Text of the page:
Fuel Treatments & Effects
Prescribed Fire-use treatments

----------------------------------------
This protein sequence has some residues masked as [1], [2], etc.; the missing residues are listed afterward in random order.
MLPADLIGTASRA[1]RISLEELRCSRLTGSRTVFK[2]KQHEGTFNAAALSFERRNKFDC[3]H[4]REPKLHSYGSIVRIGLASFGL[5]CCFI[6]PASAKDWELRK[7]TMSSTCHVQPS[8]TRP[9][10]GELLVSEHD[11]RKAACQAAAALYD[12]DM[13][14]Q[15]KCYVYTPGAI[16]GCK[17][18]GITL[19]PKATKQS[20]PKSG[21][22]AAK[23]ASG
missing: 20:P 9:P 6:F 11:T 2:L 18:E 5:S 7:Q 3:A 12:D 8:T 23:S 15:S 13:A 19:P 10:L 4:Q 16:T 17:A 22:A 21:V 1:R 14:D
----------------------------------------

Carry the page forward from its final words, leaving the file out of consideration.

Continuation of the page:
Prescribed burning is a widely used strategy in forested landscapes to reduce the risk from wildfires to human lives and valued assets. The ability for managers to undertake prescribed burns is contingent on fuel, weather and operational constraints. In practice, not all areas nominated to be burnt get completed, and within burns that occur, not all the area is burnt. There has been limited research into rates of successful implementation of prescribed burns for fuel management and the degree to which the outcomes of prescribed burning are predictable. To better understand this, we undertook a quantitative analysis of prescribed burn outcomes in the State of Victoria, Australia between July 2009 and July 2015, investigating the likelihood of burns being completed and the time between nomination and completion. For those completed, we used Generalized Additive Models to investigate patterns of burn coverage, both for individual points within burns and aggregated to the burn level. We found a large proportion (29.6%) of scheduled prescribed burns were never burnt, and the time between nomination and completion was highly variable. The size of the nominated burn area was found to influence both the likelihood of completion and the likelihood of burns being postponed. Of burns that were completed, the proportion of area burnt was highly variable (mean 74%, median 84%). Patterns of burnt area were predictable: our point level model could predict the likelihood of any point within a burn being burnt with 66% accuracy from fuel type, aridity and temperature seasonality. The model was more confident in predicting what would remain unburnt than what would burn. Our burn level model explained 55% of variation in the proportion burnt from area weighted fuel type, average aridity, temperature seasonality and the size of the nominated burn area. An ability to foresee the outcomes of prescribed burn programs is important for managers in designing effective risk reduction programs.